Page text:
U.S. Missile Defense Strategy Is Flawed, Expert Panel Finds

William J. Broad | New York Times | September 11, 2012

After two years of study, a panel of top scientists and military experts working for the National Research Council has concluded that the nation’s protections against missile attacks suffer from major shortcomings, leaving the United States vulnerable to some kinds of long-range strikes.

In a report, the panel suggested that President Obama shift course by expanding a system he inherited from President George W. Bush and by setting aside the final part of an antimissile strategy he unveiled in 2009. In so doing, the panel said, the president could set up the nation’s defenses to better defeat the kinds of long-range missiles that Iran may be developing.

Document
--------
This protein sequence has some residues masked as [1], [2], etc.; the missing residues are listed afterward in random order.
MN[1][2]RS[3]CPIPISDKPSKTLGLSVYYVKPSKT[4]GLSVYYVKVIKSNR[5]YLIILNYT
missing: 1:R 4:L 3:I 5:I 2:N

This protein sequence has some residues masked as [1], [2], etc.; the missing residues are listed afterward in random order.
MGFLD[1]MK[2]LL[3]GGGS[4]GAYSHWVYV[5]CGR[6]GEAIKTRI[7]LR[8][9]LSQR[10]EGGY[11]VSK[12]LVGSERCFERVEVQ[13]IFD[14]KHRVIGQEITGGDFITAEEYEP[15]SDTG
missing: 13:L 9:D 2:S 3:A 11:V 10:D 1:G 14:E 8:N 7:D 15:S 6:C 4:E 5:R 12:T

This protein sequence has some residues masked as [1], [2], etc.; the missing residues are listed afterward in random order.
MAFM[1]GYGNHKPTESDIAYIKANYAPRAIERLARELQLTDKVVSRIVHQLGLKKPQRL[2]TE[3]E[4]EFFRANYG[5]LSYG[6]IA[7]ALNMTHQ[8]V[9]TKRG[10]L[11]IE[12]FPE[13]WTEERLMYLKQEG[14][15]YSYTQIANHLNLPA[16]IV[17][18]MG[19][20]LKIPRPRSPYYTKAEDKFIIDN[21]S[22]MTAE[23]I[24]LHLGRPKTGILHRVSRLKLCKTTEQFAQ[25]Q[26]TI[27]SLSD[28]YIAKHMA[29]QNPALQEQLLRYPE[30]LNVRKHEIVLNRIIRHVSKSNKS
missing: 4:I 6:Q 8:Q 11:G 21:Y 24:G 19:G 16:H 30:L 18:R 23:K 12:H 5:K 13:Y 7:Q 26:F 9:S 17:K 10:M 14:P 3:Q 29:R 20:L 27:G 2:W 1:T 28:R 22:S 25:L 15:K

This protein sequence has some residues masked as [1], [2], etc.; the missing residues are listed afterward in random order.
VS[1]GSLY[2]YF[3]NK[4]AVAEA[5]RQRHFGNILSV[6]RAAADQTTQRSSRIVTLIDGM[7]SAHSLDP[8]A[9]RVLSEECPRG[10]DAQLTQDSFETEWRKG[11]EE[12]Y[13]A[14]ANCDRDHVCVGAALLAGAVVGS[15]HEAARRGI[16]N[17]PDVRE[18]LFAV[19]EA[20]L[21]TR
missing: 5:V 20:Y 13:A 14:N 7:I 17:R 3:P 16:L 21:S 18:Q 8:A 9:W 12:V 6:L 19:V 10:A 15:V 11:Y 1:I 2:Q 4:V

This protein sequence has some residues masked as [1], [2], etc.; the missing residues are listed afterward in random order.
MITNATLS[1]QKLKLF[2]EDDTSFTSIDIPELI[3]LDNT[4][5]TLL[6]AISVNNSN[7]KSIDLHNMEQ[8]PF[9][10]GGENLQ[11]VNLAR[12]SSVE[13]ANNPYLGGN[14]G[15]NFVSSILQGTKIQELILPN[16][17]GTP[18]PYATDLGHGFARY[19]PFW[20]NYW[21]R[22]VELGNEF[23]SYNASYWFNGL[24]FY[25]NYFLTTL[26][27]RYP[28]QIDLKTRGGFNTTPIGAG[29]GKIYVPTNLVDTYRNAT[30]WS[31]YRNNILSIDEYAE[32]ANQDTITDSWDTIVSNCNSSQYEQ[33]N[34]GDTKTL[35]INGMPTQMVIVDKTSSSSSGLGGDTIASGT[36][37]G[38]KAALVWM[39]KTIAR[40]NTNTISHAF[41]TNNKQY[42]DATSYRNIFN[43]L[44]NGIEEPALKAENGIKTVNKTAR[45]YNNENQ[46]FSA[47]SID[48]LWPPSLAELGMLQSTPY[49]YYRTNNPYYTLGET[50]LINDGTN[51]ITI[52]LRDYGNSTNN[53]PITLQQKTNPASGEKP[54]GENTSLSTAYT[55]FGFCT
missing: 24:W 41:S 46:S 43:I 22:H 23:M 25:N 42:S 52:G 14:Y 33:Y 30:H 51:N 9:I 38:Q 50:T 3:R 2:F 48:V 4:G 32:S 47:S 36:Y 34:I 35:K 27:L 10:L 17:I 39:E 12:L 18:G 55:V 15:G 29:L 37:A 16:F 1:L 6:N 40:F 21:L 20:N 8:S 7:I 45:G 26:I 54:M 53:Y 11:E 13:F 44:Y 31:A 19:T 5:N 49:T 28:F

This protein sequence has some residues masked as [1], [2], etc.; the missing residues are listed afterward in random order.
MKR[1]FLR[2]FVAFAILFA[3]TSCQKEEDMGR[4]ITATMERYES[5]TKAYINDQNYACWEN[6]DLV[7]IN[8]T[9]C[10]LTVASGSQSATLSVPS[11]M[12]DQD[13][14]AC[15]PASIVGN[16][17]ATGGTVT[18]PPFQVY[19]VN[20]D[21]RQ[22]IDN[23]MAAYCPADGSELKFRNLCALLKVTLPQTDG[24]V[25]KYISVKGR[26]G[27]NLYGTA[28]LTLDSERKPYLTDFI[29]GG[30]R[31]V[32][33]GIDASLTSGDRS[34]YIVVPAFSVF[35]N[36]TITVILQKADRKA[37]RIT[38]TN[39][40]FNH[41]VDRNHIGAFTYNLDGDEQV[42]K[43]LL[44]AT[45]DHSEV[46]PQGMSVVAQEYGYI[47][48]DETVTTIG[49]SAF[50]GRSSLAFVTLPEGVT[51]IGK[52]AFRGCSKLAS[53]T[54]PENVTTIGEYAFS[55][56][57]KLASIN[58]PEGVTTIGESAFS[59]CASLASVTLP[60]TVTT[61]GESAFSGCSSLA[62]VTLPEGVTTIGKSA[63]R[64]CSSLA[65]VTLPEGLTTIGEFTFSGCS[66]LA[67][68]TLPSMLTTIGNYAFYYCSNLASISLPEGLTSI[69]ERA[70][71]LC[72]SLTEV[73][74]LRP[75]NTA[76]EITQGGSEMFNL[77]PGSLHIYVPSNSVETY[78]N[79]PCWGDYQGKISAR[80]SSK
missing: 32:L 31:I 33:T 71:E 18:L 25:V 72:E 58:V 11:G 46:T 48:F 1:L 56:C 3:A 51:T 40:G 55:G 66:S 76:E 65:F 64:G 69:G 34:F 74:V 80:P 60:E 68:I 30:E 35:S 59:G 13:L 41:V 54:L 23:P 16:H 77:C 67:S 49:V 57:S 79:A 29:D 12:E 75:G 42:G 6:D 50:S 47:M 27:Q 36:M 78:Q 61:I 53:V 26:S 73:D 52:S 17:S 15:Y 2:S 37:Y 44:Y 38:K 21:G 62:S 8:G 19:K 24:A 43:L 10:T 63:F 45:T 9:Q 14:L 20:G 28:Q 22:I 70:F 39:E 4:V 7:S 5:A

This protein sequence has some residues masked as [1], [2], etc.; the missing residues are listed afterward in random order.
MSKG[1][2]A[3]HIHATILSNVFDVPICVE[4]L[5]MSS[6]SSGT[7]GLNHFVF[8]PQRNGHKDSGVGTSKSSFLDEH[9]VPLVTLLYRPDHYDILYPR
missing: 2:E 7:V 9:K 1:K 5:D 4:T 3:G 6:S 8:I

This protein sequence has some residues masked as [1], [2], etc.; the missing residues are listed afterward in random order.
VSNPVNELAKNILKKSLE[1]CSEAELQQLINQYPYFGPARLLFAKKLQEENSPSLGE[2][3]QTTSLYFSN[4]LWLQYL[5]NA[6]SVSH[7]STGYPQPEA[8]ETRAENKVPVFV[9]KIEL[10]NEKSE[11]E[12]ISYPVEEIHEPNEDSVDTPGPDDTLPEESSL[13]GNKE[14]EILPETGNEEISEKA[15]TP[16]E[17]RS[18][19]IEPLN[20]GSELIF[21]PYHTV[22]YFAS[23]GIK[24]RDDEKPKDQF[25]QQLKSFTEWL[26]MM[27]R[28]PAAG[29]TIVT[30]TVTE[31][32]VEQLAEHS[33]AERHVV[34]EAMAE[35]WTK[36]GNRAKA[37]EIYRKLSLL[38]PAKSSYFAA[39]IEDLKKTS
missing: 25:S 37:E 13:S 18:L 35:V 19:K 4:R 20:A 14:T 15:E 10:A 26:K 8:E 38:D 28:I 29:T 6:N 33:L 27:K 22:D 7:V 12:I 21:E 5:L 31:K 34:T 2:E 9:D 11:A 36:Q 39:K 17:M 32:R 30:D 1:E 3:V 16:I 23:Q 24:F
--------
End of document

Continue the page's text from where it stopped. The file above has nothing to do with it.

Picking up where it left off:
It is the first time that the research council, an arm of the National Academy of Sciences, has weighed in on the nation’s overall plans for defeating missile attacks.